Google Search and Ludia's Jurassic World mobile game have teamed up to deliver life-size 3D AR models of 10 dinosaurs to the virtual space. The models are intended to represent the now-extinct creatures at scale and in motion. Paleontologists also helped build out the assets. Although, since the consensus is that many dinosaurs had feather-like features, it doesn't perhaps display them in realistic detail.
As might be expected from that description, if users are viewing the dinosaurs in their homes, they aren't displayed in full-size to start. That's because they simply wouldn't fit, or at least most wouldn't. Dinosaurs such as a velociraptor, dilophosaurus, or ankylosaurus should — the former is about the size of a large dog when the "View actual size" button is pressed. But some of the larger ones, such as a Tyrannosaurus Rex or Brachiosaurus aren't going to fit well.
Google also includes 3D AR models for dinosaurs such as triceratops, spinosaurus, stegosaurus, parasaurolophus, and pteranodon. The latter of which is not technically a dinosaur.
This isn't a new technology
Google first introduced the ability to view animals in 3D AR at Google I/O 2019, though no dinosaurs were included at the time. Its headlining creature at launch was the Great White Shark. That was made to appear swimming mid-air in AR. And it gave users some conception of how large the sharks can grow.
The search giant followed that up with a plethora of other AR objects. Those ranged from other animals and cell models to show what they're made of to astronauts and even planets. It also introduced, at least in some of its apps, more fantastic things such as creatures from Stranger Things.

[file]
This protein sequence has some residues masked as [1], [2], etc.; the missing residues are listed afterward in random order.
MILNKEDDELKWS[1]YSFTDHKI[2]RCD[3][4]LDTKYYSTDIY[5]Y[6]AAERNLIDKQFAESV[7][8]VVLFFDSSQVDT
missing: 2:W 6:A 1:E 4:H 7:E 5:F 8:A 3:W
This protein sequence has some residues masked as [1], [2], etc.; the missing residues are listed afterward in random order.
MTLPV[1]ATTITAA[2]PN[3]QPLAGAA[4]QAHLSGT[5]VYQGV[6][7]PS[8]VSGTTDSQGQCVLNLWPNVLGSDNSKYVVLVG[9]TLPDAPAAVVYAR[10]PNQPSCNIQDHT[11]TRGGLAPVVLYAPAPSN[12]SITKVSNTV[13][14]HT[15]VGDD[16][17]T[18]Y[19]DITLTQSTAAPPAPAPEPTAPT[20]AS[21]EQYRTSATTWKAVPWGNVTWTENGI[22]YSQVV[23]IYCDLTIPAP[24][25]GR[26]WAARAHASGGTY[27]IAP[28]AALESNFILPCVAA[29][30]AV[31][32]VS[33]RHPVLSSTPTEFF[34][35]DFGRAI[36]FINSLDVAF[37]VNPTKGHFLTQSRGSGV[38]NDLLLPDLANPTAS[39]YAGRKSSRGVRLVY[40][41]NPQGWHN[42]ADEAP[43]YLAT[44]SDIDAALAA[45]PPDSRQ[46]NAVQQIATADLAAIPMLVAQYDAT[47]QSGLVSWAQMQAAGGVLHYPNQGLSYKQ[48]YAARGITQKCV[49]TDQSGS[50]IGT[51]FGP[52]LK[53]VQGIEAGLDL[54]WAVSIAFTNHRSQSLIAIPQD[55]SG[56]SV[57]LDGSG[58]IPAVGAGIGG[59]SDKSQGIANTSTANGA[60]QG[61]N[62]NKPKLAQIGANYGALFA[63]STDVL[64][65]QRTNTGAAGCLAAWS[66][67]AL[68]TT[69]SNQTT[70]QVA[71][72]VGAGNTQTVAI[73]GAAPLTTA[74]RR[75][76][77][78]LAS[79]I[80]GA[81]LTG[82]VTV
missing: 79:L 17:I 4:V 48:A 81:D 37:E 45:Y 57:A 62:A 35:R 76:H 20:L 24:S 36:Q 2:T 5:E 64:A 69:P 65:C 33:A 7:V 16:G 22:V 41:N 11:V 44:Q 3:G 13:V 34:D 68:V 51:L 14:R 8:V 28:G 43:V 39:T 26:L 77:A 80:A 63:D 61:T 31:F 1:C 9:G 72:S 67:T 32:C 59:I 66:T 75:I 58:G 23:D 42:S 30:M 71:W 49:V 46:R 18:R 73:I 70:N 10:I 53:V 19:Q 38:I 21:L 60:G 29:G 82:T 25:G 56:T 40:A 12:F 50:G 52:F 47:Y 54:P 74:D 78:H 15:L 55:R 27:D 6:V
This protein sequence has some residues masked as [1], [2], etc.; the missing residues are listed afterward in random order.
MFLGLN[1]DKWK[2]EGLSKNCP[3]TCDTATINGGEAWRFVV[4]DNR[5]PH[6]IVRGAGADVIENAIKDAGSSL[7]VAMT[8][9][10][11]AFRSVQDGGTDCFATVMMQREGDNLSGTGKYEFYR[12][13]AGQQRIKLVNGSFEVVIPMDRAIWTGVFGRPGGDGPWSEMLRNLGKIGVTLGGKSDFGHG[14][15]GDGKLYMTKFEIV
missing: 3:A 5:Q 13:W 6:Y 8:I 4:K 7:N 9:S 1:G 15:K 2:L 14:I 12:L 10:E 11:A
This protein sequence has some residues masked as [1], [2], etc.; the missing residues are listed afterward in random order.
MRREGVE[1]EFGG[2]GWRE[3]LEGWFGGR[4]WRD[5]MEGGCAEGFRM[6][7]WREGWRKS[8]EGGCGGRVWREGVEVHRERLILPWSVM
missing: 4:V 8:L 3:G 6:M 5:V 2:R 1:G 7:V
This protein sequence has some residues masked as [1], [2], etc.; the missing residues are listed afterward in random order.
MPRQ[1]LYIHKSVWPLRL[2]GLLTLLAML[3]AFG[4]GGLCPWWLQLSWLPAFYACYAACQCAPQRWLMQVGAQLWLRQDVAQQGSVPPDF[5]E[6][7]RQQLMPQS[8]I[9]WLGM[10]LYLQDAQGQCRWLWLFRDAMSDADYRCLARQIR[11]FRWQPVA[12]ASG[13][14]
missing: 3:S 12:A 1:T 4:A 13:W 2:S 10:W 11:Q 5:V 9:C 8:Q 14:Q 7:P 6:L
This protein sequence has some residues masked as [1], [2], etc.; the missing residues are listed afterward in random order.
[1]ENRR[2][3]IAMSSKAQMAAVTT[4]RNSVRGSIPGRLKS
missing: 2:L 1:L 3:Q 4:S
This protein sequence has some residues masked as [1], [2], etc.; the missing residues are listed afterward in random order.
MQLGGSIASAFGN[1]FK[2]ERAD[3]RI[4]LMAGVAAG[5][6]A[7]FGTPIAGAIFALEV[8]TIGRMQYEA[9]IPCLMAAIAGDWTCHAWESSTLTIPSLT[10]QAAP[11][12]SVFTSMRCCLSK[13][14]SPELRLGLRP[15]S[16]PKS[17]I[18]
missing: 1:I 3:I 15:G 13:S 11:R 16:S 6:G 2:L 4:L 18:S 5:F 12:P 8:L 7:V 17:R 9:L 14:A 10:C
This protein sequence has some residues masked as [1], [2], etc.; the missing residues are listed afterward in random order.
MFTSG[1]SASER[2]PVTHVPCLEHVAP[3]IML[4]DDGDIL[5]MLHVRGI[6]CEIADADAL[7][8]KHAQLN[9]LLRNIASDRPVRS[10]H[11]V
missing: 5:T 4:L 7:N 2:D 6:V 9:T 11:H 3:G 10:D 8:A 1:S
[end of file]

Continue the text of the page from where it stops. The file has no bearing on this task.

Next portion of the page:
Later on, the technology was introduced elsewhere too. Such as in the company's Maps, where it offers a more realistic in-person view of landmarks from around the world.
Obviously, AR has been on Google's collective mind.
This latest change appears in two places, conversely. The first is in the Google app itself while the latter is Google Chrome. In both cases, the external camera hardware of the device in question is used to place and size the dinosaurs.
You may need to wait for a server update but here's how to see dinosaurs in Google AR
Now, the update to deliver these new AR experiences is happening on the server-side. That's almost always been the case with Google's in-house apps so that's not a surprise. But it does mean that not everyone will seem them all at once, even if the delay should also be shorter. If the feature is appearing for a user, they'll be able to find it by launching either of the apps mentioned above on their Android device.
Then, after searching for any of the dinosaurs mentioned here, they simply need to scroll down. Google will present users with a card containing the topic of the inquiry along with a 3D model. Below that, related 3D models will be suggested. Tapping on the "View in 3D," button reveals the creature while "View in your space" shows it in AR. Photos can be taken from there but a further tap on "View actual size" will attempt to scale the dinosaurs to their life-like actual size.